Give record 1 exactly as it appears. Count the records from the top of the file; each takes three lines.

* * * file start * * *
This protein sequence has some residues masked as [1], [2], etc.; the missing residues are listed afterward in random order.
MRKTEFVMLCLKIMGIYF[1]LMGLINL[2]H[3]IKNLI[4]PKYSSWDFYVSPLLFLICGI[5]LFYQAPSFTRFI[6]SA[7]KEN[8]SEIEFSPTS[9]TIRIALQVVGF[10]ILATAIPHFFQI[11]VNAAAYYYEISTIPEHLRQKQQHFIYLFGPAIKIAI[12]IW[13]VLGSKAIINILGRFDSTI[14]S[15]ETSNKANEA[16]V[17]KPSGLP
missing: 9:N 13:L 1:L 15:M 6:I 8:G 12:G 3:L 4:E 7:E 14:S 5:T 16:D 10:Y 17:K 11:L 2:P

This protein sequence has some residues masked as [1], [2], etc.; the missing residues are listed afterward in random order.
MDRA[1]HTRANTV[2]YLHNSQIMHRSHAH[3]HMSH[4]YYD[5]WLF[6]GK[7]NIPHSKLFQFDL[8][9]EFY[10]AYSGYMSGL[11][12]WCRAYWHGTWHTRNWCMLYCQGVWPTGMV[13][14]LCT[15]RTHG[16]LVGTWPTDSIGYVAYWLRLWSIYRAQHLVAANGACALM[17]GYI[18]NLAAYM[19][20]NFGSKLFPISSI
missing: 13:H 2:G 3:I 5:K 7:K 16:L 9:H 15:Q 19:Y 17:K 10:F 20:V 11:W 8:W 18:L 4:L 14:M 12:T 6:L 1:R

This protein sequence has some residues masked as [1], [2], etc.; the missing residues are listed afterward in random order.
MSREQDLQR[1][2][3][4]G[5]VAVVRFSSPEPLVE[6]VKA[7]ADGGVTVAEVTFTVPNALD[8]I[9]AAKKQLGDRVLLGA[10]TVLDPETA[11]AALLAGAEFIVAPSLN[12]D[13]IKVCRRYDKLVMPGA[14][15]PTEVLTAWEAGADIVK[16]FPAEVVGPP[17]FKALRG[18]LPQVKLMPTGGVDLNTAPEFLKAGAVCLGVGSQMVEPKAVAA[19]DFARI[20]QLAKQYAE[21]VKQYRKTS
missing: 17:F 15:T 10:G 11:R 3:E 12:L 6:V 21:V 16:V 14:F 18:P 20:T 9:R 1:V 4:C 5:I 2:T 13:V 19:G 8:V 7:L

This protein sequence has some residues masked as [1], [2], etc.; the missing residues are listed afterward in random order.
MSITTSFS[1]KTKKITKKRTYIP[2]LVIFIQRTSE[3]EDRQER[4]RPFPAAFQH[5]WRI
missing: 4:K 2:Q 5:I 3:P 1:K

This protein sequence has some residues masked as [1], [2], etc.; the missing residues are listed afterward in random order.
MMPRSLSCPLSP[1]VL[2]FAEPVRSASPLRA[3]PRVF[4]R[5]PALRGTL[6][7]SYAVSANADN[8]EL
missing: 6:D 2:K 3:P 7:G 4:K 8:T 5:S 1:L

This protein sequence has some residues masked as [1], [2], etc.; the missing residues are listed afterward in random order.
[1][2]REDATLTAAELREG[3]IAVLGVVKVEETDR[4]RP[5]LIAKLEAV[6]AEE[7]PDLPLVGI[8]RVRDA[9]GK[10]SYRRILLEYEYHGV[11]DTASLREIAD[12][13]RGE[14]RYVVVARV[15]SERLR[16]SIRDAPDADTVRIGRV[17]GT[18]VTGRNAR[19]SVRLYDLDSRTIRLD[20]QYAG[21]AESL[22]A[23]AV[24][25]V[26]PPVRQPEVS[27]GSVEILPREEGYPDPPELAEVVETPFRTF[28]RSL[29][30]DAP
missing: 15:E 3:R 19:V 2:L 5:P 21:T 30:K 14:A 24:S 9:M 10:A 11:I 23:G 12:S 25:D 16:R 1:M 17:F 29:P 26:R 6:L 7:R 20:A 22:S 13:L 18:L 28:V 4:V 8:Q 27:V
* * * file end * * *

This protein sequence has some residues masked as [1], [2], etc.; the missing residues are listed afterward in random order.
MRKTEFVMLCLKIMGIYF[1]LMGLINL[2]H[3]IKNLI[4]PKYSSWDFYVSPLLFLICGI[5]LFYQAPSFTRFI[6]SA[7]KEN[8]SEIEFSPTS[9]TIRIALQVVGF[10]ILATAIPHFFQI[11]VNAAAYYYEISTIPEHLRQKQQHFIYLFGPAIKIAI[12]IW[13]VLGSKAIINILGRFDSTI[14]S[15]ETSNKANEA[16]V[17]KPSGLP
missing: 9:N 13:L 1:L 15:M 6:I 8:G 12:G 3:L 4:E 7:E 14:S 5:T 16:D 10:Y 17:K 11:L 2:P